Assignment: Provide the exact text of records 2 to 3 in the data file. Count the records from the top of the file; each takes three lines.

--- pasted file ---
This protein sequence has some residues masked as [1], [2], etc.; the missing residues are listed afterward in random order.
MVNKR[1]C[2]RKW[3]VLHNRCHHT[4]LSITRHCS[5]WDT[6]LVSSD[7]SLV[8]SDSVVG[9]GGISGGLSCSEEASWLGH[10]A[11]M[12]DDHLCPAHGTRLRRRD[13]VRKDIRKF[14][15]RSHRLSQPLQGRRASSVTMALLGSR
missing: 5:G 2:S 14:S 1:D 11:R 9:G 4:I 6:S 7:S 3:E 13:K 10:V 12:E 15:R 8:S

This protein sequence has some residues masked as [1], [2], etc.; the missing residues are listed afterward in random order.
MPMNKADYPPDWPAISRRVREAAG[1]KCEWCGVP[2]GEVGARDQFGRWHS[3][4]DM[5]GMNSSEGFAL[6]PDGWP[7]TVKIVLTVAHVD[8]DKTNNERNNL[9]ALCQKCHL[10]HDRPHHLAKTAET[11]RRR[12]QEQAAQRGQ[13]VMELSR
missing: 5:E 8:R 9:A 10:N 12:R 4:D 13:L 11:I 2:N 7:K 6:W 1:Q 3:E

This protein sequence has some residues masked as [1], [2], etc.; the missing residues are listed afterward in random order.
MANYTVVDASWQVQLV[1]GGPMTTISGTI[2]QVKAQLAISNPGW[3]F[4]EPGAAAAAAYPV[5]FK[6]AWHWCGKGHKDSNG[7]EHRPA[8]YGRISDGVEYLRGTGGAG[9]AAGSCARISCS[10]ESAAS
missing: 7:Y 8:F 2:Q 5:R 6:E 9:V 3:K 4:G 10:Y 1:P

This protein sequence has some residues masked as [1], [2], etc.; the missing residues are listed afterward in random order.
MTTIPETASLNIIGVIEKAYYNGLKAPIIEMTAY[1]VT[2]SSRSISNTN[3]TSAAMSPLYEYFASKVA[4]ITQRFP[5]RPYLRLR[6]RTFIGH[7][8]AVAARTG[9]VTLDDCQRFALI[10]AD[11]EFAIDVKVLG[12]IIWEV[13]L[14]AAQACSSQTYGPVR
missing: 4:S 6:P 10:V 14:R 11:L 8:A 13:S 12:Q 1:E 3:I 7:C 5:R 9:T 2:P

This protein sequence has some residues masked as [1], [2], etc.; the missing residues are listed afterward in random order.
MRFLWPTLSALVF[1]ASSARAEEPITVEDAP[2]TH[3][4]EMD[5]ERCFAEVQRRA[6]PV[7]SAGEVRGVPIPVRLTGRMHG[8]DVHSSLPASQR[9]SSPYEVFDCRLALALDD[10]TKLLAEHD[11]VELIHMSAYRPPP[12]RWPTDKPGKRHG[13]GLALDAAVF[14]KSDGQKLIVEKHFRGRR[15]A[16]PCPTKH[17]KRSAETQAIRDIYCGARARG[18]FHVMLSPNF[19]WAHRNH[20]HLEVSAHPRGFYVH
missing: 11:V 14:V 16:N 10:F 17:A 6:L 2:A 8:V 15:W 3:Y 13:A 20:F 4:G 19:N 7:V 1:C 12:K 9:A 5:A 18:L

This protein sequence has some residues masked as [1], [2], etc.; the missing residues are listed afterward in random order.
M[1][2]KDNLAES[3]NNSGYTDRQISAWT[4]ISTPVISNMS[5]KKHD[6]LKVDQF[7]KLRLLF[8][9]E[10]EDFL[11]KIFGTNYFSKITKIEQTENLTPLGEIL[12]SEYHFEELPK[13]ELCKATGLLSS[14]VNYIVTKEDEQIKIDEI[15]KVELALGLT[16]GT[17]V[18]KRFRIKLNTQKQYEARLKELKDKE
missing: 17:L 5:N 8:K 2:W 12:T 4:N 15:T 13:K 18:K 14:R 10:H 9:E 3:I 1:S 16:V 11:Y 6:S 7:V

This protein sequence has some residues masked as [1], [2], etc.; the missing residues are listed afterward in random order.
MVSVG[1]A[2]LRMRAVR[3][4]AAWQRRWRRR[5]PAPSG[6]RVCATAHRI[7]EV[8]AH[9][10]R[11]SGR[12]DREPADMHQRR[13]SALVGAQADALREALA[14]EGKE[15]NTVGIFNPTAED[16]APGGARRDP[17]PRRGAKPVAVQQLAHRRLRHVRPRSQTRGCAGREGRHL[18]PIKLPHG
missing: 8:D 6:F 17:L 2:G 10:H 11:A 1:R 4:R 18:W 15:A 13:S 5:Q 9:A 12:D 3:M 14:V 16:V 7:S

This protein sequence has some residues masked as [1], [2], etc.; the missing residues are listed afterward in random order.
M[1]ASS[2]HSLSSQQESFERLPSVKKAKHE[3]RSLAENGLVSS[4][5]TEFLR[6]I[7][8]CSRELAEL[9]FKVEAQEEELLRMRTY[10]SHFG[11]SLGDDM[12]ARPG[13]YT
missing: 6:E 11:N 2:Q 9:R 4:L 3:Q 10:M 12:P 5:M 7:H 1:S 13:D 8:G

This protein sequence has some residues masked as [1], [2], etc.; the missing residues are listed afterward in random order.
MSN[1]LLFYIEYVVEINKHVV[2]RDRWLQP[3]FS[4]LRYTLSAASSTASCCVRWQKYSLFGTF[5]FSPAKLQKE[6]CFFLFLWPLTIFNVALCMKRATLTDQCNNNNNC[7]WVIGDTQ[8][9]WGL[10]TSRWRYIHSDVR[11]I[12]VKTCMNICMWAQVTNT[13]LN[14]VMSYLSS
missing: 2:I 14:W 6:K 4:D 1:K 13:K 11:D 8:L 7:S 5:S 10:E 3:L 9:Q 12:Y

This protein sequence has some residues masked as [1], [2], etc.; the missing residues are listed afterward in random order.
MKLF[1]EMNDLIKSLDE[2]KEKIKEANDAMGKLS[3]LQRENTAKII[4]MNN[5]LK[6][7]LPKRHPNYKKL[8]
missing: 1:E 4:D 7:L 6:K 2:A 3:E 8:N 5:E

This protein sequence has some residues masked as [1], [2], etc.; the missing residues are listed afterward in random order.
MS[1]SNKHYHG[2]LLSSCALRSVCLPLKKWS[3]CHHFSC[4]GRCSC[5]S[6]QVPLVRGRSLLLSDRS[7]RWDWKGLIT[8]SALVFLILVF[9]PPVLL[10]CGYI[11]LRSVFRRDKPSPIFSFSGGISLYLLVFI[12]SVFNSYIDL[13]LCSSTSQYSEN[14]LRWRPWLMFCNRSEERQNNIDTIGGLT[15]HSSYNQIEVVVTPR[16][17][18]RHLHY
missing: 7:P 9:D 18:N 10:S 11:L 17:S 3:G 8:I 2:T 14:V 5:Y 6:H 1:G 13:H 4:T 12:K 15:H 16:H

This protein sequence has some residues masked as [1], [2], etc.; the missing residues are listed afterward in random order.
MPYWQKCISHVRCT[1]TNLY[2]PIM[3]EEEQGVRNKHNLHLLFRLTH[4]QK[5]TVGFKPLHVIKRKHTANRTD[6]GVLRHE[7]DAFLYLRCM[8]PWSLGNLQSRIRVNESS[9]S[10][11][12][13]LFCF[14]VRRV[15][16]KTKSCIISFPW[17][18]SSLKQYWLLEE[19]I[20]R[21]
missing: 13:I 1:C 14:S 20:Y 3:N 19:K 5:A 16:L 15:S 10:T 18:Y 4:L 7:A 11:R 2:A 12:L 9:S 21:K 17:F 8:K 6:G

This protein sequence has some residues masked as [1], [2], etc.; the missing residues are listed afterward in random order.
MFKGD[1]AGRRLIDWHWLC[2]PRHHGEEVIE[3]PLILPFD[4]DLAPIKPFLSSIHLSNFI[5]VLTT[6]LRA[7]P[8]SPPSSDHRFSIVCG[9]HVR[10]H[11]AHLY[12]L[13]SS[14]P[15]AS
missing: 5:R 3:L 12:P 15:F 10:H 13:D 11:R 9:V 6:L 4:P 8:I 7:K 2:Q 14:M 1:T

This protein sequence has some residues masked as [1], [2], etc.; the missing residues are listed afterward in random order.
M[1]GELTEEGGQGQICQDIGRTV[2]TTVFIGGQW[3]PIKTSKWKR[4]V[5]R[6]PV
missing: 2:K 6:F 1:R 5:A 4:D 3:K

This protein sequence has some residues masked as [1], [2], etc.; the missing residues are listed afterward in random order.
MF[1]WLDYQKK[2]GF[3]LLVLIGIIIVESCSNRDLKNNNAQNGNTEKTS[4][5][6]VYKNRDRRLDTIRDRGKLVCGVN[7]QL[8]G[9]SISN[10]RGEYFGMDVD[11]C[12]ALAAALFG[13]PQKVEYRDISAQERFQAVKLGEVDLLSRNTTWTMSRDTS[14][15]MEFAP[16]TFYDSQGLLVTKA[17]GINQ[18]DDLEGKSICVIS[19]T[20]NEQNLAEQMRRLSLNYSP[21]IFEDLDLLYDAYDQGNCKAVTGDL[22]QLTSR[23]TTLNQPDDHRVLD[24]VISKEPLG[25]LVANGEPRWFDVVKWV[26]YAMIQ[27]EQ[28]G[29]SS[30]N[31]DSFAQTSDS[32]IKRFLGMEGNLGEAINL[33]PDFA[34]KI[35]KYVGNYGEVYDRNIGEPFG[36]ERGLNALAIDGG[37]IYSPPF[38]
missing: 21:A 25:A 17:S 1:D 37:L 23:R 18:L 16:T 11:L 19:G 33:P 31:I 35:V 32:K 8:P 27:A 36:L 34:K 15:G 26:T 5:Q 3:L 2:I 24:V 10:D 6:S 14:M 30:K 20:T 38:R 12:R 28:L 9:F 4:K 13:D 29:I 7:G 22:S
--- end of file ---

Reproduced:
This protein sequence has some residues masked as [1], [2], etc.; the missing residues are listed afterward in random order.
MPMNKADYPPDWPAISRRVREAAG[1]KCEWCGVP[2]GEVGARDQFGRWHS[3][4]DM[5]GMNSSEGFAL[6]PDGWP[7]TVKIVLTVAHVD[8]DKTNNERNNL[9]ALCQKCHL[10]HDRPHHLAKTAET[11]RRR[12]QEQAAQRGQ[13]VMELSR
missing: 5:E 8:R 9:A 10:N 12:R 4:D 13:L 11:I 2:N 7:K 6:W 1:Q 3:E

This protein sequence has some residues masked as [1], [2], etc.; the missing residues are listed afterward in random order.
MANYTVVDASWQVQLV[1]GGPMTTISGTI[2]QVKAQLAISNPGW[3]F[4]EPGAAAAAAYPV[5]FK[6]AWHWCGKGHKDSNG[7]EHRPA[8]YGRISDGVEYLRGTGGAG[9]AAGSCARISCS[10]ESAAS
missing: 7:Y 8:F 2:Q 5:R 6:E 9:V 3:K 4:G 10:Y 1:P